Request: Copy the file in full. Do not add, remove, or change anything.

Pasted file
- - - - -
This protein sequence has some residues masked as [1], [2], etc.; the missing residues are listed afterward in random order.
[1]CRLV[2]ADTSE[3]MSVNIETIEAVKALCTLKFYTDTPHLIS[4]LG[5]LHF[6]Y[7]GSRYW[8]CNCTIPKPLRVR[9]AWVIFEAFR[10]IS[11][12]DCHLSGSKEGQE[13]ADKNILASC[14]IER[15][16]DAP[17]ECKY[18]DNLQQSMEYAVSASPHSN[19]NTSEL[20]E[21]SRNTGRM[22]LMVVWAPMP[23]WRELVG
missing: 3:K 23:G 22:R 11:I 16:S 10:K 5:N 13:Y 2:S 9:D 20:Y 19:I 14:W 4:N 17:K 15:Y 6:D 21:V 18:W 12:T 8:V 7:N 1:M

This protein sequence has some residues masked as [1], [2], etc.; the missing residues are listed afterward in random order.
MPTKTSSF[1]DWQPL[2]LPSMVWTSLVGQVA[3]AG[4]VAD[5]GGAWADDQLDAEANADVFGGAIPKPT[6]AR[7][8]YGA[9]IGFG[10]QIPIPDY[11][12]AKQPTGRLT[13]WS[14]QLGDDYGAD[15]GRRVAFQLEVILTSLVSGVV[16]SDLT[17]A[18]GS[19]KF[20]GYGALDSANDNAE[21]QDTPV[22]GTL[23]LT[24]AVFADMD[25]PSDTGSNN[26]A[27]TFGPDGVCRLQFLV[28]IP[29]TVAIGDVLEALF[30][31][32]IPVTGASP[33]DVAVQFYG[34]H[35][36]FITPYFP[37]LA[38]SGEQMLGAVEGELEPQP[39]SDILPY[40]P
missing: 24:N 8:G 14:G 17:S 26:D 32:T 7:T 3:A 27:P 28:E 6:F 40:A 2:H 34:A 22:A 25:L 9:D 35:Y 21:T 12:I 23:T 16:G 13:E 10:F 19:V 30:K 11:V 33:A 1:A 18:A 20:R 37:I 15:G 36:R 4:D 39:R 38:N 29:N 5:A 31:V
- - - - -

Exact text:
This protein sequence has some residues masked as [1], [2], etc.; the missing residues are listed afterward in random order.
[1]CRLV[2]ADTSE[3]MSVNIETIEAVKALCTLKFYTDTPHLIS[4]LG[5]LHF[6]Y[7]GSRYW[8]CNCTIPKPLRVR[9]AWVIFEAFR[10]IS[11][12]DCHLSGSKEGQE[13]ADKNILASC[14]IER[15][16]DAP[17]ECKY[18]DNLQQSMEYAVSASPHSN[19]NTSEL[20]E[21]SRNTGRM[22]LMVVWAPMP[23]WRELVG
missing: 3:K 23:G 22:R 11:I 16:S 10:K 5:N 13:Y 2:S 9:D 20:Y 19:I 14:W 4:N 17:K 15:Y 6:D 21:V 18:W 12:T 8:V 7:N 1:M

This protein sequence has some residues masked as [1], [2], etc.; the missing residues are listed afterward in random order.
MPTKTSSF[1]DWQPL[2]LPSMVWTSLVGQVA[3]AG[4]VAD[5]GGAWADDQLDAEANADVFGGAIPKPT[6]AR[7][8]YGA[9]IGFG[10]QIPIPDY[11][12]AKQPTGRLT[13]WS[14]QLGDDYGAD[15]GRRVAFQLEVILTSLVSGVV[16]SDLT[17]A[18]GS[19]KF[20]GYGALDSANDNAE[21]QDTPV[22]GTL[23]LT[24]AVFADMD[25]PSDTGSNN[26]A[27]TFGPDGVCRLQFLV[28]IP[29]TVAIGDVLEALF[30][31][32]IPVTGASP[33]DVAVQFYG[34]H[35][36]FITPYFP[37]LA[38]SGEQMLGAVEGELEPQP[39]SDILPY[40]P
missing: 24:N 8:G 14:G 17:S 26:D 32:T 7:T 3:A 27:P 28:E 6:F 40:A 2:H 34:A 22:A 25:L 9:D 35:Y 21:T 12:I 23:T 16:G 13:E 10:F 19:V 30:K 11:V 33:A 1:A 18:A 20:R 37:I 15:G 36:R 4:D 39:R 38:N 29:N 5:A 31:V